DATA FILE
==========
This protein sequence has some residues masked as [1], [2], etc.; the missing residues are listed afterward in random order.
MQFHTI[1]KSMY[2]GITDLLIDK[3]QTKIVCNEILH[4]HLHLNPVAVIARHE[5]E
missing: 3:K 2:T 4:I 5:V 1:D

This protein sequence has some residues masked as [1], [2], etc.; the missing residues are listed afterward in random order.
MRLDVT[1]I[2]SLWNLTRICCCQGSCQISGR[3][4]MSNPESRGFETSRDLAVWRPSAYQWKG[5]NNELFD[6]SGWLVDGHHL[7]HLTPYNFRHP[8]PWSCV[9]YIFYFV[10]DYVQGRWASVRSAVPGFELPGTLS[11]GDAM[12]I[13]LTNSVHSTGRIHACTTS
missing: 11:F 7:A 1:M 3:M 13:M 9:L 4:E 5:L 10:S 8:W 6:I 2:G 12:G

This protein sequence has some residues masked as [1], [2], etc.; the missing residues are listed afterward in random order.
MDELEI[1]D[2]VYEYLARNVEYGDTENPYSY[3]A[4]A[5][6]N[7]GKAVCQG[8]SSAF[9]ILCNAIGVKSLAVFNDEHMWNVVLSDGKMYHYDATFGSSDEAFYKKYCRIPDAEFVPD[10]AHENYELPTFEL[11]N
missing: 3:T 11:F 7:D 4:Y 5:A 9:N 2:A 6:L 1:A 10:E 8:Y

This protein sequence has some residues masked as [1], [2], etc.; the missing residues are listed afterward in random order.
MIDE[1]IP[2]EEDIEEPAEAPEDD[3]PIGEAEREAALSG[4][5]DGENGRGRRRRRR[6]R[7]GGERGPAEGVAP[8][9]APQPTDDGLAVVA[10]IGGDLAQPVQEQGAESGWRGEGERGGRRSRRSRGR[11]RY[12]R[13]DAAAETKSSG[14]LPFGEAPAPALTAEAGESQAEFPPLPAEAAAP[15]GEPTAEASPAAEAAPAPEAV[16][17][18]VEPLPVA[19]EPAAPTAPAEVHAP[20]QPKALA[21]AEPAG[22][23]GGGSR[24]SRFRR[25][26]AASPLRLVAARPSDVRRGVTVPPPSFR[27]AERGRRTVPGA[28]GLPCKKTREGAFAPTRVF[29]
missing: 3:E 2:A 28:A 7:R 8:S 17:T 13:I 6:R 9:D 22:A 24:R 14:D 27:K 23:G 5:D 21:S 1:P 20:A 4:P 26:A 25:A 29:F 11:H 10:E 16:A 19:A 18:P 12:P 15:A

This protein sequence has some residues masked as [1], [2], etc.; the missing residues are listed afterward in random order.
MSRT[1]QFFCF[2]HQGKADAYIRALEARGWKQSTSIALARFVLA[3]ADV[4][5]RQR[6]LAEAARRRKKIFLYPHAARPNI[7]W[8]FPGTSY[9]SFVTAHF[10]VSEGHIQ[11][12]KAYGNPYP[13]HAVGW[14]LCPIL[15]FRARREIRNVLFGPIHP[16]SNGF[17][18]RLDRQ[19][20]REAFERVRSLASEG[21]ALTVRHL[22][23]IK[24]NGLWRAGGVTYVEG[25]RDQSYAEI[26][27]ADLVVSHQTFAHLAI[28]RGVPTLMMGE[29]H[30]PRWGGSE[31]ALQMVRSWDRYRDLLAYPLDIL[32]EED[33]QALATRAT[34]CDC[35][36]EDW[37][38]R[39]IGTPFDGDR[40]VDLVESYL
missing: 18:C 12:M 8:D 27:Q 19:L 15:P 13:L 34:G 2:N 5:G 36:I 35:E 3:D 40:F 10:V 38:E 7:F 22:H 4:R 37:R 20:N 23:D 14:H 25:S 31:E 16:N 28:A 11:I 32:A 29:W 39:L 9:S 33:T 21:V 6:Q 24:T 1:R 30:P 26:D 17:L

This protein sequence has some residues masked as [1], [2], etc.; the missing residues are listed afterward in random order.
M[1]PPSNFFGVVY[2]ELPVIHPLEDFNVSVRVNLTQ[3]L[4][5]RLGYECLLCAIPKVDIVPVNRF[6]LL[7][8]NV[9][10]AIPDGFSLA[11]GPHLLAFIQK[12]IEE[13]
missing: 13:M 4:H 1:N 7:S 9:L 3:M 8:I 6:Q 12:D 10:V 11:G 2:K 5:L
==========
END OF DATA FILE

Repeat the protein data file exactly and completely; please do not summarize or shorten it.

This protein sequence has some residues masked as [1], [2], etc.; the missing residues are listed afterward in random order.
MQFHTI[1]KSMY[2]GITDLLIDK[3]QTKIVCNEILH[4]HLHLNPVAVIARHE[5]E
missing: 3:K 2:T 4:I 5:V 1:D

This protein sequence has some residues masked as [1], [2], etc.; the missing residues are listed afterward in random order.
MRLDVT[1]I[2]SLWNLTRICCCQGSCQISGR[3][4]MSNPESRGFETSRDLAVWRPSAYQWKG[5]NNELFD[6]SGWLVDGHHL[7]HLTPYNFRHP[8]PWSCV[9]YIFYFV[10]DYVQGRWASVRSAVPGFELPGTLS[11]GDAM[12]I[13]LTNSVHSTGRIHACTTS
missing: 11:F 7:A 1:M 3:M 13:M 9:L 4:E 5:L 10:S 8:W 6:I 2:G 12:G

This protein sequence has some residues masked as [1], [2], etc.; the missing residues are listed afterward in random order.
MDELEI[1]D[2]VYEYLARNVEYGDTENPYSY[3]A[4]A[5][6]N[7]GKAVCQG[8]SSAF[9]ILCNAIGVKSLAVFNDEHMWNVVLSDGKMYHYDATFGSSDEAFYKKYCRIPDAEFVPD[10]AHENYELPTFEL[11]N
missing: 3:T 11:F 7:D 4:Y 5:A 9:N 2:A 6:L 1:A 10:E 8:Y

This protein sequence has some residues masked as [1], [2], etc.; the missing residues are listed afterward in random order.
MIDE[1]IP[2]EEDIEEPAEAPEDD[3]PIGEAEREAALSG[4][5]DGENGRGRRRRRR[6]R[7]GGERGPAEGVAP[8][9]APQPTDDGLAVVA[10]IGGDLAQPVQEQGAESGWRGEGERGGRRSRRSRGR[11]RY[12]R[13]DAAAETKSSG[14]LPFGEAPAPALTAEAGESQAEFPPLPAEAAAP[15]GEPTAEASPAAEAAPAPEAV[16][17][18]VEPLPVA[19]EPAAPTAPAEVHAP[20]QPKALA[21]AEPAG[22][23]GGGSR[24]SRFRR[25][26]AASPLRLVAARPSDVRRGVTVPPPSFR[27]AERGRRTVPGA[28]GLPCKKTREGAFAPTRVF[29]
missing: 3:E 2:A 28:A 7:R 8:S 17:T 13:I 6:R 9:D 22:A 24:R 14:D 27:K 23:G 5:D 21:S 1:P 20:A 4:P 26:A 25:A 29:F 11:H 10:E 16:A 19:A 18:P 12:P 15:A

This protein sequence has some residues masked as [1], [2], etc.; the missing residues are listed afterward in random order.
MSRT[1]QFFCF[2]HQGKADAYIRALEARGWKQSTSIALARFVLA[3]ADV[4][5]RQR[6]LAEAARRRKKIFLYPHAARPNI[7]W[8]FPGTSY[9]SFVTAHF[10]VSEGHIQ[11][12]KAYGNPYP[13]HAVGW[14]LCPIL[15]FRARREIRNVLFGPIHP[16]SNGF[17][18]RLDRQ[19][20]REAFERVRSLASEG[21]ALTVRHL[22][23]IK[24]NGLWRAGGVTYVEG[25]RDQSYAEI[26][27]ADLVVSHQTFAHLAI[28]RGVPTLMMGE[29]H[30]PRWGGSE[31]ALQMVRSWDRYRDLLAYPLDIL[32]EED[33]QALATRAT[34]CDC[35][36]EDW[37][38]R[39]IGTPFDGDR[40]VDLVESYL
missing: 18:C 12:M 8:D 27:Q 19:L 15:P 13:L 34:G 2:N 5:G 36:I 35:E 3:D 40:F 10:V 38:E 7:F 22:H 4:R 37:R 20:N 23:D 14:H 25:S 31:E 16:N 28:A 11:I 32:A 29:W 39:L 9:S 33:T 21:V 6:Q 24:T 1:R 30:P 26:D 17:L

This protein sequence has some residues masked as [1], [2], etc.; the missing residues are listed afterward in random order.
M[1]PPSNFFGVVY[2]ELPVIHPLEDFNVSVRVNLTQ[3]L[4][5]RLGYECLLCAIPKVDIVPVNRF[6]LL[7][8]NV[9][10]AIPDGFSLA[11]GPHLLAFIQK[12]IEE[13]
missing: 13:M 4:H 1:N 7:S 9:L 3:M 8:I 6:Q 12:D 10:V 11:G 2:K 5:L